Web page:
Scientists have developed a new treatment for stroke that reduces brain damage and accelerates its natural healing tendencies.
Researchers from the University of Georgia and Augusta University in the US created a treatment called AB126 using extracellular vesicles (EV), fluid-filled structures known as exosomes, which are generated from human neural stem cells.
Fully able to cloak itself within the bloodstream, this type of regenerative EV therapy appears to be the most promising in overcoming the limitations of many cell therapies – with the ability for exosomes to carry and deliver multiple doses – as well as the ability to store and administer treatment.
Small in size, the tiny tubular shape of an exosome allows EV therapy to cross barriers that cells cannot.
This is truly exciting evidence because exosomes provide a stealth-like characteristic, invisible even to the body’s own defences, said Steven Stice, a professor at UGA.
When packaged with therapeutics, these treatments can actually change cell progression and improve functional recovery, said Stice.
Following the administration of AB126, researchers used MRI scans to measure brain atrophy rates in preclinical, age-matched stroke models, which showed an approximately 35 per cent decrease in the size of injury and 50 per cent reduction in brain tissue loss – something not observed acutely in previous studies of exosome treatment for stroke.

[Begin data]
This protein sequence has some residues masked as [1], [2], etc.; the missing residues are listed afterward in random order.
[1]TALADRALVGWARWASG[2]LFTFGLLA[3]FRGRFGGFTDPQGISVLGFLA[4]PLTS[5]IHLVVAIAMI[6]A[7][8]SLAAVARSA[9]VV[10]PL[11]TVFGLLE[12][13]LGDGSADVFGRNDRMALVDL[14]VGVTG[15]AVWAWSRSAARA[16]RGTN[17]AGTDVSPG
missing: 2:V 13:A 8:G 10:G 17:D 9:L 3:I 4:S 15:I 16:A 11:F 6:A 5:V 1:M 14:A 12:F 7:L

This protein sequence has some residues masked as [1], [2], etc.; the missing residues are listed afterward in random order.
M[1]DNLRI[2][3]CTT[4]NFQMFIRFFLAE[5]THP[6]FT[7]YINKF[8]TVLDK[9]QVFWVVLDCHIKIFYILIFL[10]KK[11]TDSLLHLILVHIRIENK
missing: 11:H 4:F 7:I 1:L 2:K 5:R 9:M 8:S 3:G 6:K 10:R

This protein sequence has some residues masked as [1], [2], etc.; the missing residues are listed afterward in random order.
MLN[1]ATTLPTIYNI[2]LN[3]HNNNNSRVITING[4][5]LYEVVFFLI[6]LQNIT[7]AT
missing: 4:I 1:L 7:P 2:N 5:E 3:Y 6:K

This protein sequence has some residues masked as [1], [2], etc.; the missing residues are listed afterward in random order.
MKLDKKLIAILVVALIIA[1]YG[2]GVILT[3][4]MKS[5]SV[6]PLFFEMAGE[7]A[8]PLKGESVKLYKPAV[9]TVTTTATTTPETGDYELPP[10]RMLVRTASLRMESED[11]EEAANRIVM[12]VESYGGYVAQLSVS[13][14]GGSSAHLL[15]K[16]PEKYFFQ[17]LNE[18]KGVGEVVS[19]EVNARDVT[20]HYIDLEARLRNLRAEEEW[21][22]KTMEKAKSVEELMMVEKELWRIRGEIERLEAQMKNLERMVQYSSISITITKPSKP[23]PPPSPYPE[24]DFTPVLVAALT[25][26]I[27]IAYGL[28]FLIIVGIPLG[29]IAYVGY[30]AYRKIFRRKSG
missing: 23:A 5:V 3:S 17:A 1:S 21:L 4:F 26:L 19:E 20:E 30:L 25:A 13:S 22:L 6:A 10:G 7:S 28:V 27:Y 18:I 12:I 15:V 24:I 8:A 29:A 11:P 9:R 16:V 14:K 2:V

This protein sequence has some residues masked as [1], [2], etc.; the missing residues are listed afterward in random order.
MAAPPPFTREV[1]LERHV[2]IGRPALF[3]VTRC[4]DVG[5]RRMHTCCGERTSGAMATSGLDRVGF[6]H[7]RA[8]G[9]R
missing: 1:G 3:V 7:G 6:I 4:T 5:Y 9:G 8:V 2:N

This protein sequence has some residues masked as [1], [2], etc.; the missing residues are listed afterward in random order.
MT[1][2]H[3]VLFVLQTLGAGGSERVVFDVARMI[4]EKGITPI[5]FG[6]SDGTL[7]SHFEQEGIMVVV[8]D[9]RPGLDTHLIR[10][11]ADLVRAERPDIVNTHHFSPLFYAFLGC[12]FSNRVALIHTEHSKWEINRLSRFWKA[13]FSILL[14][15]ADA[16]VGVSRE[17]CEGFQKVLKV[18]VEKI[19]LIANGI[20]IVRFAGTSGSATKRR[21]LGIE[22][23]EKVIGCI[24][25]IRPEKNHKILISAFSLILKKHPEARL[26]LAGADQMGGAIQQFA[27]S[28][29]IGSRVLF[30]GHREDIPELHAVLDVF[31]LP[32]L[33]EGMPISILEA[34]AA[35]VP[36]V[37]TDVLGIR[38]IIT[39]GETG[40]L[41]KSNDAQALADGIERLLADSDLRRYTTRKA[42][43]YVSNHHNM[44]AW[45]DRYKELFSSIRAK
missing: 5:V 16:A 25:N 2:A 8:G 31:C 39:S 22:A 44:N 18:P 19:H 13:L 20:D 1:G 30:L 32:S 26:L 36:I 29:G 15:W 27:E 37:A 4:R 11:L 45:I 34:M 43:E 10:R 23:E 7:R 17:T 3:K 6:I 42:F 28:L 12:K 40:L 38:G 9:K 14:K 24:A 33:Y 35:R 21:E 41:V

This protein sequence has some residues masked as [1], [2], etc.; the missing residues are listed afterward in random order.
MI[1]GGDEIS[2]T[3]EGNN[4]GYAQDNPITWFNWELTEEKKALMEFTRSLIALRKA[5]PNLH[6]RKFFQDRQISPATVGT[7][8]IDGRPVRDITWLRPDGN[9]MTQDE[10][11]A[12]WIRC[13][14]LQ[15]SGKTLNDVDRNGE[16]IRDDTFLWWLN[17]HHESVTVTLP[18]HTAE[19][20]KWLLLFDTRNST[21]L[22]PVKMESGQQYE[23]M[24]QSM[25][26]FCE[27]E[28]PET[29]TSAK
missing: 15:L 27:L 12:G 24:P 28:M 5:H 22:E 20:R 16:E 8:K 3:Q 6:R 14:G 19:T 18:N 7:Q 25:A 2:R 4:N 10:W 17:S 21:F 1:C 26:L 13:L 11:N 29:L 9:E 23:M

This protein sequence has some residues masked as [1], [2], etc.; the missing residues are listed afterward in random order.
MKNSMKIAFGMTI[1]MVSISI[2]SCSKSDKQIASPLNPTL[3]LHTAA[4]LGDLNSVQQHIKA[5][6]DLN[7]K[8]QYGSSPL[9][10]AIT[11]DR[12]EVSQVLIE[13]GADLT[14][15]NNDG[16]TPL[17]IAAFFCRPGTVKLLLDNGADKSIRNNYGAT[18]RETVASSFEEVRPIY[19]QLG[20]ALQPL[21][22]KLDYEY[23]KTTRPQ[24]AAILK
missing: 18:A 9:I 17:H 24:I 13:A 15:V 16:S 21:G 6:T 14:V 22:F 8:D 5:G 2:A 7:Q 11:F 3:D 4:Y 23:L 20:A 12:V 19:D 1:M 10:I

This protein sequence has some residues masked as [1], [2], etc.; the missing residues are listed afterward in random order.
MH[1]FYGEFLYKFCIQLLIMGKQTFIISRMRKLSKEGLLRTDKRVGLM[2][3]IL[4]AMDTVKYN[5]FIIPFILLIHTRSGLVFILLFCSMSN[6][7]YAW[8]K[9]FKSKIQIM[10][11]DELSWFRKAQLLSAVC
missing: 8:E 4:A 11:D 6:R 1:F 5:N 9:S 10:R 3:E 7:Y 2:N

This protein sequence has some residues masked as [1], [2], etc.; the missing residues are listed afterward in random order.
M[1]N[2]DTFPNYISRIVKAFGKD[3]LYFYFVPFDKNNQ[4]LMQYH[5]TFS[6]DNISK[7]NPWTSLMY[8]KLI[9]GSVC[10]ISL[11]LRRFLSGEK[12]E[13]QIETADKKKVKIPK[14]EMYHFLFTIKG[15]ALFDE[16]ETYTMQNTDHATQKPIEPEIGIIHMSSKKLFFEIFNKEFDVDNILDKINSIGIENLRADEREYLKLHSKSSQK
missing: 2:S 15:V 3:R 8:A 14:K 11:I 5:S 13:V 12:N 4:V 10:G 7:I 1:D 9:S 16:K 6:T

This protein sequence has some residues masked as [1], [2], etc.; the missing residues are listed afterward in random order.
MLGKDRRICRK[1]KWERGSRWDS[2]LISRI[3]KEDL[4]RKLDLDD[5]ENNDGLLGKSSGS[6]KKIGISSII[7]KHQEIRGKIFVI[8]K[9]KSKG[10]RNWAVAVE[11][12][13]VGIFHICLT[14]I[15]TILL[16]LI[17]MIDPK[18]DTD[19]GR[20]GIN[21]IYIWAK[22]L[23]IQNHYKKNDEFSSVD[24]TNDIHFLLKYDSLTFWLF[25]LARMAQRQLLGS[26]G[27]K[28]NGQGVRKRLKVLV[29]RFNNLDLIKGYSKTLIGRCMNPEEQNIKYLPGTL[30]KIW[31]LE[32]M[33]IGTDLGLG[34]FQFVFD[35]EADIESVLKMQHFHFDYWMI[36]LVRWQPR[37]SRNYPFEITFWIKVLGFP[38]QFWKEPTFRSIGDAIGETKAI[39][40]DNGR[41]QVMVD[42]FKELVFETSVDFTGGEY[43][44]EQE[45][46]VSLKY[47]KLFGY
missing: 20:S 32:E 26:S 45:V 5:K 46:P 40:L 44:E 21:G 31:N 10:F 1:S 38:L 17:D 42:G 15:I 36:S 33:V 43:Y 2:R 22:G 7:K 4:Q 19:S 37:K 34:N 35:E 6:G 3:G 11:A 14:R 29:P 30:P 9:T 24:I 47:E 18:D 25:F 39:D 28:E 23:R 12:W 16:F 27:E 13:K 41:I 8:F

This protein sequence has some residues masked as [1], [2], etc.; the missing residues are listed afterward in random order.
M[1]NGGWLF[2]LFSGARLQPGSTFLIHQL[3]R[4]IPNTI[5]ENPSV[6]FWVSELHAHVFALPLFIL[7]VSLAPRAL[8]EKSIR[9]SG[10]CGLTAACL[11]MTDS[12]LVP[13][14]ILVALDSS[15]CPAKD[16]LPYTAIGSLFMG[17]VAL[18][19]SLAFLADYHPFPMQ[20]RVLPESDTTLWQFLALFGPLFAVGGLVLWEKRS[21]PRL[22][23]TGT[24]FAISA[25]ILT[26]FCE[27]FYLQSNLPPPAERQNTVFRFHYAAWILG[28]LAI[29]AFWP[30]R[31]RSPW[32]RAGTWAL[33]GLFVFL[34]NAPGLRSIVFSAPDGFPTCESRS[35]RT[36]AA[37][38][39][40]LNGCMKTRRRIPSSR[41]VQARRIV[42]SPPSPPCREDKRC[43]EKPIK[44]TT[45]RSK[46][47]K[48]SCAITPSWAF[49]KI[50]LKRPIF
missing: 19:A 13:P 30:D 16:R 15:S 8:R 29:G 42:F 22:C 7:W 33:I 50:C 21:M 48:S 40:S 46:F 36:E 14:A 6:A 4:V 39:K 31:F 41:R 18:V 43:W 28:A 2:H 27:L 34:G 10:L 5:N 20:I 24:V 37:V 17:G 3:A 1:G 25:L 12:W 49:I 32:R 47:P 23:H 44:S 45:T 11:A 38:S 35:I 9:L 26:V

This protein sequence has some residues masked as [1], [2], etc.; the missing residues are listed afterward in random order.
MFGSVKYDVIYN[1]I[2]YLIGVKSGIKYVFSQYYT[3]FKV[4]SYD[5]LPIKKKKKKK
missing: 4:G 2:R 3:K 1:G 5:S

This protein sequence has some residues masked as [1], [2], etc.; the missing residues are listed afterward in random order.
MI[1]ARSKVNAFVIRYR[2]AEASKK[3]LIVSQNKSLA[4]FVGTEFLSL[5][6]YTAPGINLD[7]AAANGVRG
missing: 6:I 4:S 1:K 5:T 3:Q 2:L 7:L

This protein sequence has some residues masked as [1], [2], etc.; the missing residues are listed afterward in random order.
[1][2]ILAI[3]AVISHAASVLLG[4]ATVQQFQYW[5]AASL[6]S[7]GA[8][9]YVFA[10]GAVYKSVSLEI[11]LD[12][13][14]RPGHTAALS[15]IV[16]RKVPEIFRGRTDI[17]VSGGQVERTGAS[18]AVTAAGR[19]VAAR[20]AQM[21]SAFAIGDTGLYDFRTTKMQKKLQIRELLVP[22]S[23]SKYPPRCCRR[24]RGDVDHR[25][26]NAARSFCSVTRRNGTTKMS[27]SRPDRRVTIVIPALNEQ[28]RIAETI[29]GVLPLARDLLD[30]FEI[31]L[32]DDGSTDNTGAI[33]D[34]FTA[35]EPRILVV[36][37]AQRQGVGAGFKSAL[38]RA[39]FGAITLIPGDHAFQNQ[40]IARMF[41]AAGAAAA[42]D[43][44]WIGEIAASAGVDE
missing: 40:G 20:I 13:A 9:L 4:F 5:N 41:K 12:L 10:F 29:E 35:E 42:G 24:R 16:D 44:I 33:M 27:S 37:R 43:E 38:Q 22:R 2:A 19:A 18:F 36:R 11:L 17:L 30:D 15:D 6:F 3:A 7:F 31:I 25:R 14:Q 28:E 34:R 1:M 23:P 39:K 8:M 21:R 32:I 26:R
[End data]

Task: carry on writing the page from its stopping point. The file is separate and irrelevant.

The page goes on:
The results were replicated in a pig model of stroke – the only one of its kind in the US.
Based on these pre-clinical results, a UGA start-up ArunA Biomedical plans to begin human studies in 2019.
Until now, we had very little evidence specific to neural exosome treatment and the ability to improve motor function, said Stice, who is also chief scientific officer of ArunA Biomedical.
Just days after stroke, we saw better mobility, improved balance and measurable behavioural benefits in treated animal models, he said.